Saturday, 2 July 2011

Yogi Bear — Bear For Punishment

Produced and Directed by Bill Hanna and Joe Barbera.
Credits: Animation – Gerard Baldwin; Layout – Tony Rivera, Backgrounds - Joe Montell; Story – Warren Foster; Titles – Lawrence Goble; Production Supervision – Howard Hanson.
Voice Cast: Yogi, Man in 3rd Cabin, Presto, Sam, Dad – Daws Butler; Narrator, Boo Boo, Woman in 1st Cabin, Woman in 2nd Cabin, Sam’s Wife, Man Opening Trunk, Little Girl, Ranger Smith – Don Messick.
Music: Spencer Moore; Geordie Hormel; Jack Shaindlin; Bill Loose/John Seely.
First Aired: week of November 30, 1959 (rerun, week of June 20, 1960)
Production: Huckleberry Hound Show K-033.
Plot: Yogi makes a magician turn him invisible so he can steal picnic baskets.

Gerard Baldwin is the only animator hired by Hanna-Barbera in the 1950s who is still with us. He may be best known for his time at the Jay Ward studio—he left to direct for Ward in 1959 after what seems to have been a disappointing stint at H-B—but he drew two Yogi Bear cartoons in the second season, and at least one in almost all of the other series in the 1959-60 TV season.

His Yogi is certainly distinctive. The bear develops a huge, rubbery muzzle and a stretched neck during dialogue in three-quarters view. There are spots where Yogi seems a little dumpier than usual. And the humans in this cartoon talk with their mouth and jaw lines moving to the side of the face.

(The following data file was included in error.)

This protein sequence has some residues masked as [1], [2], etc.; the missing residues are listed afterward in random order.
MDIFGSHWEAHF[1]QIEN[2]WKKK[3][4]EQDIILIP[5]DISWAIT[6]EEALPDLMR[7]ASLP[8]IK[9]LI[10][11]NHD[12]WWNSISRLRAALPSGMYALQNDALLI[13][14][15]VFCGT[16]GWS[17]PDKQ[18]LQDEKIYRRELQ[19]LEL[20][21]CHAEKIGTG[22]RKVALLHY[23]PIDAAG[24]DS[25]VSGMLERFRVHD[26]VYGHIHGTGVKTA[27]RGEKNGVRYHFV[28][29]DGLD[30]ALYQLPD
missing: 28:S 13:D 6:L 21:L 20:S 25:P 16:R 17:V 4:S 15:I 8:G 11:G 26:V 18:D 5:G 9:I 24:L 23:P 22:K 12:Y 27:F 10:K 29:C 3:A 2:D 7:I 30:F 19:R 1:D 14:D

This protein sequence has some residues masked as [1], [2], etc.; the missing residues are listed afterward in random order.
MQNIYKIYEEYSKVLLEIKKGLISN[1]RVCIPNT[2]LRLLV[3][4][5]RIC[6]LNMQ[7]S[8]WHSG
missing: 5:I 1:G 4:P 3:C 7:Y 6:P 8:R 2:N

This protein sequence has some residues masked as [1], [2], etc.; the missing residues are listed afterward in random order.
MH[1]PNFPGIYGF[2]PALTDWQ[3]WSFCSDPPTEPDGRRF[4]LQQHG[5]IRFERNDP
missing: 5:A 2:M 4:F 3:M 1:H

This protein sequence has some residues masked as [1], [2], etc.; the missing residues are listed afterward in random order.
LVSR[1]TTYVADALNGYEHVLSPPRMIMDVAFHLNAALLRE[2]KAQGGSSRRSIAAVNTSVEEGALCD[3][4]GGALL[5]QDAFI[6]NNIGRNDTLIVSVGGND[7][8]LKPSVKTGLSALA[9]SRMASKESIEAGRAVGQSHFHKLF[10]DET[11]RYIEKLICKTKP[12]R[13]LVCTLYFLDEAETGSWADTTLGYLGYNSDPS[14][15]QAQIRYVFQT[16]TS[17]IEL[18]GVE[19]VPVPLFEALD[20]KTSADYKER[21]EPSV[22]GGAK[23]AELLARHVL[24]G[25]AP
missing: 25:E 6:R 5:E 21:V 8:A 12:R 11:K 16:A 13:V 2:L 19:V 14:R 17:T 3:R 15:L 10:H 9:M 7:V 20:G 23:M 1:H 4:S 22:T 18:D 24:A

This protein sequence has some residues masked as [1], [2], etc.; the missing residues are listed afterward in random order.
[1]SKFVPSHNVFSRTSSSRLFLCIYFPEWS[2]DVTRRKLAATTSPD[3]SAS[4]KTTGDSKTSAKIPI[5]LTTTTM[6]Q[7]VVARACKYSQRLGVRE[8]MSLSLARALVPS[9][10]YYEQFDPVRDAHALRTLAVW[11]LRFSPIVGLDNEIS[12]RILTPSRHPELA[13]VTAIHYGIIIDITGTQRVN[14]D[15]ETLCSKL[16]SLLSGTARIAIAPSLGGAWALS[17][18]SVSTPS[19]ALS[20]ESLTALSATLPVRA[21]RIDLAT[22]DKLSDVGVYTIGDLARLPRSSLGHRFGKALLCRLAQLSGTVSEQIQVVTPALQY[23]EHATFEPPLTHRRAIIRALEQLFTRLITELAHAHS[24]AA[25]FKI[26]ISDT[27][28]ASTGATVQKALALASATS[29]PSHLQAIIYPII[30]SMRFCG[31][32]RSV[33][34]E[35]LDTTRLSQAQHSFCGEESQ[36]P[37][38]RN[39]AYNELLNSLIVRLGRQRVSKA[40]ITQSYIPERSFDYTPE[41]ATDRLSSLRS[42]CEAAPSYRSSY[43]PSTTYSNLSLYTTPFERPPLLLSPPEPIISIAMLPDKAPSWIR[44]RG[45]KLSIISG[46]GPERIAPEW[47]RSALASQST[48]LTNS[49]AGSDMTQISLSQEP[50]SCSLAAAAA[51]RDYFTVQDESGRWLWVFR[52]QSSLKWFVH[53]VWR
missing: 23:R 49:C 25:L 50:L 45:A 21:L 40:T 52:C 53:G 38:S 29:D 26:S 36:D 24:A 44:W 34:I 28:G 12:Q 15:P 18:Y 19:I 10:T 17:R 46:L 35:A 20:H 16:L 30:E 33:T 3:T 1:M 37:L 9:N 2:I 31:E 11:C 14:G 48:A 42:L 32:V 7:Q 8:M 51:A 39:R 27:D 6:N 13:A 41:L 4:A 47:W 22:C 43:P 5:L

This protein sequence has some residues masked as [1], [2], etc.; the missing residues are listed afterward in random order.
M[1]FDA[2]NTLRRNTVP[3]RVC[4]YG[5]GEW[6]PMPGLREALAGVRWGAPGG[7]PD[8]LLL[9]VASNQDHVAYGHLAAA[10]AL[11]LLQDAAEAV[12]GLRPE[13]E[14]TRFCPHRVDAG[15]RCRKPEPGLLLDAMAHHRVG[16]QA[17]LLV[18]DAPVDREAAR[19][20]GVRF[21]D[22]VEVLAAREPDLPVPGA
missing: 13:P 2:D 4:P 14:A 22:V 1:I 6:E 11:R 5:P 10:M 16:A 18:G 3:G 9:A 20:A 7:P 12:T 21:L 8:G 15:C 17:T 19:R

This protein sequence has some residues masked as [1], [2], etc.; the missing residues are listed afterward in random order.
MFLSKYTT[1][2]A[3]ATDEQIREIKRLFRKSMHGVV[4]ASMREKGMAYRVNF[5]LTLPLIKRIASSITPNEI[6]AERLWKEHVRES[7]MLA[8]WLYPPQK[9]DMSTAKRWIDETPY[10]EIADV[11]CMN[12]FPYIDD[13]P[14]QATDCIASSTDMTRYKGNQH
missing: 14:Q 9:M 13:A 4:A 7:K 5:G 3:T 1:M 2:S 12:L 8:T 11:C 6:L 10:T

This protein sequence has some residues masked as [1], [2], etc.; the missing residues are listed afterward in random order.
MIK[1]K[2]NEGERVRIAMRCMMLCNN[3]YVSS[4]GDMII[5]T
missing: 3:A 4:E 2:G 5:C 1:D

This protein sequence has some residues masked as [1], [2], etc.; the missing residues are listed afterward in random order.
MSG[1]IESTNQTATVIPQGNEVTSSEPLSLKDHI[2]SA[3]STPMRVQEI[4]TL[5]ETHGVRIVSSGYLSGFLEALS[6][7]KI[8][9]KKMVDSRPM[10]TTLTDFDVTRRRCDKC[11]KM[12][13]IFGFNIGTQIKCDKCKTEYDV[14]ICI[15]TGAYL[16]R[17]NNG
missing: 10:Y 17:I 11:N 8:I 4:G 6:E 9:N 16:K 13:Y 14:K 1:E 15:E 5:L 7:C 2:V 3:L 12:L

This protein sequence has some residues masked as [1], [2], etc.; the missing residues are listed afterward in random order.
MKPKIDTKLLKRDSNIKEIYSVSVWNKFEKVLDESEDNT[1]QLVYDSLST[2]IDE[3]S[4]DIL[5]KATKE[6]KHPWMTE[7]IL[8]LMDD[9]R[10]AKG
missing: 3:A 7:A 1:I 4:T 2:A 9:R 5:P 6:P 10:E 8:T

Tony Rivera laid out this cartoon. There seem to be more head shots than usual during dialogue scenes. His magician’s rabbit has a nice, simple design (and appropriate confused look) and the littering tourist we see at the beginning of the cartoon has thick glasses similar to the ones Rivera gave the director in Show Biz Bear. Joe Montell’s backgrounds are similar to what he built for Papa Yogi, with outlines of firs and dots to represent blooms at the top of bushes.



Some of Warren Foster’s cartoons take a while to get into the basic plot or change directions a bit along the way, and this is one of them. Almost the first half is taken up with Yogi’s attempts to con food from tourists in cabins and the rest of the cartoon involves stumbling upon a magician and the end result—invisibility, outright thievery, being too smart for one’s own good, and finally becoming a... well, you read the title of the cartoon for yourself.

Five of the thirteen Yogi cartoons on the second season of The Huckleberry Hound Show open with narration and animation-saving camera pans, and this is one of them. It quick sets the scene that it’s spring, so bear hibernation time is over and it’s time for some food. As in Rah Rah Bear, Foster fits in his opinion of tourists—they’re inconsiderate slobs. One in a car tosses a can that rolls into Yogi’s cave and wakes up the bear.


Yogi: Tourist season is officially open. They just threw out the first tin can! On your feet. We’re gonna eat.

Yogi and Boo Boo hit up a couple of cabins, pulling the “working my way through college,” “hungry bear” and “health inspector” bits to no success, reminiscent of the Woody Woodpecker cartoon Fodder and Son (1957). Even though Boo Boo voices his concern about violating park rules, he’s the one who suggests the last con to Yogi. Foster’s script is undermined by the choice of music. Daws Butler’s pity delivery just doesn’t mesh with the happy Jack Shaindlin tune in the background. The Vic Lamont arrangement of Winter Tales used in other H-B cartoons would have fit here nicely.